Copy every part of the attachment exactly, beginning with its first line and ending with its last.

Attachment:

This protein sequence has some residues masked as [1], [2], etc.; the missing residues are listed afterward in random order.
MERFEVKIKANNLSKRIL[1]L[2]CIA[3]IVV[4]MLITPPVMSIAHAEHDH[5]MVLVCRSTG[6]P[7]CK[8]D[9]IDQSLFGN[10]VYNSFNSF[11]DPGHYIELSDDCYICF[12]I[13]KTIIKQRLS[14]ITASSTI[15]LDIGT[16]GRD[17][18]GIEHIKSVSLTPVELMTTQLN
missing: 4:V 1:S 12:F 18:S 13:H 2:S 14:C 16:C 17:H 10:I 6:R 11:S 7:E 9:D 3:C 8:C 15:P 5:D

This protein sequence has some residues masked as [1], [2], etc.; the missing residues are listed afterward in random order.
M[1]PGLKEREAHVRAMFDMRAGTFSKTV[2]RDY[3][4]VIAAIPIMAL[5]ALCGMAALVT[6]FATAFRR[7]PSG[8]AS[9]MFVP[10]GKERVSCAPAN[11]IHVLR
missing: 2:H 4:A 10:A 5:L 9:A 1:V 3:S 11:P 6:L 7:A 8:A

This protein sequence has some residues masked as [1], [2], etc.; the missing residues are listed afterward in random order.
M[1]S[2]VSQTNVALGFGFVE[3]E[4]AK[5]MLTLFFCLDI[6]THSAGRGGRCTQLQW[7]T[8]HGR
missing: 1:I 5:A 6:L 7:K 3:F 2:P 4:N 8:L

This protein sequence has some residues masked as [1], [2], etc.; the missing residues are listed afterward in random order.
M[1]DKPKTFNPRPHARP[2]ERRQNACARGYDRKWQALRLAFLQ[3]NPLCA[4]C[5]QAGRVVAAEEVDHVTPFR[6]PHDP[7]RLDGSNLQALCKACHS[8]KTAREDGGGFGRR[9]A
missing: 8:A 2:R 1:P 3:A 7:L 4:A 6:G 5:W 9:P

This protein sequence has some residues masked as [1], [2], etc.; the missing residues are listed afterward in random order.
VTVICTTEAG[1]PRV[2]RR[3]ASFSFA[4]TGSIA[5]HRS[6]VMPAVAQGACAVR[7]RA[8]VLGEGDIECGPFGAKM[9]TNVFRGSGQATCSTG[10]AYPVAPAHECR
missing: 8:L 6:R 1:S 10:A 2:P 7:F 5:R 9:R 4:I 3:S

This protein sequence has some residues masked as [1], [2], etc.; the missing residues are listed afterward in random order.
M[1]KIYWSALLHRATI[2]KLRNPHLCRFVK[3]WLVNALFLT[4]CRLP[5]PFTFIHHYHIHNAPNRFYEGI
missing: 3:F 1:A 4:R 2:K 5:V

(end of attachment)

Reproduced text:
This protein sequence has some residues masked as [1], [2], etc.; the missing residues are listed afterward in random order.
MERFEVKIKANNLSKRIL[1]L[2]CIA[3]IVV[4]MLITPPVMSIAHAEHDH[5]MVLVCRSTG[6]P[7]CK[8]D[9]IDQSLFGN[10]VYNSFNSF[11]DPGHYIELSDDCYICF[12]I[13]KTIIKQRLS[14]ITASSTI[15]LDIGT[16]GRD[17][18]GIEHIKSVSLTPVELMTTQLN
missing: 4:V 1:S 12:F 18:S 13:H 2:S 14:C 16:C 17:H 10:I 6:R 11:S 7:E 9:D 3:C 8:C 15:P 5:D

This protein sequence has some residues masked as [1], [2], etc.; the missing residues are listed afterward in random order.
M[1]PGLKEREAHVRAMFDMRAGTFSKTV[2]RDY[3][4]VIAAIPIMAL[5]ALCGMAALVT[6]FATAFRR[7]PSG[8]AS[9]MFVP[10]GKERVSCAPAN[11]IHVLR
missing: 2:H 4:A 10:A 5:L 9:A 1:V 3:S 11:P 6:L 7:A 8:A

This protein sequence has some residues masked as [1], [2], etc.; the missing residues are listed afterward in random order.
M[1]S[2]VSQTNVALGFGFVE[3]E[4]AK[5]MLTLFFCLDI[6]THSAGRGGRCTQLQW[7]T[8]HGR
missing: 1:I 5:A 6:L 7:K 3:F 2:P 4:N 8:L

This protein sequence has some residues masked as [1], [2], etc.; the missing residues are listed afterward in random order.
M[1]DKPKTFNPRPHARP[2]ERRQNACARGYDRKWQALRLAFLQ[3]NPLCA[4]C[5]QAGRVVAAEEVDHVTPFR[6]PHDP[7]RLDGSNLQALCKACHS[8]KTAREDGGGFGRR[9]A
missing: 8:A 2:R 1:P 3:A 7:L 4:A 6:G 5:W 9:P

This protein sequence has some residues masked as [1], [2], etc.; the missing residues are listed afterward in random order.
VTVICTTEAG[1]PRV[2]RR[3]ASFSFA[4]TGSIA[5]HRS[6]VMPAVAQGACAVR[7]RA[8]VLGEGDIECGPFGAKM[9]TNVFRGSGQATCSTG[10]AYPVAPAHECR
missing: 8:L 6:R 1:S 10:A 2:P 7:F 5:R 9:R 4:I 3:S

This protein sequence has some residues masked as [1], [2], etc.; the missing residues are listed afterward in random order.
M[1]KIYWSALLHRATI[2]KLRNPHLCRFVK[3]WLVNALFLT[4]CRLP[5]PFTFIHHYHIHNAPNRFYEGI
missing: 3:F 1:A 4:R 2:K 5:V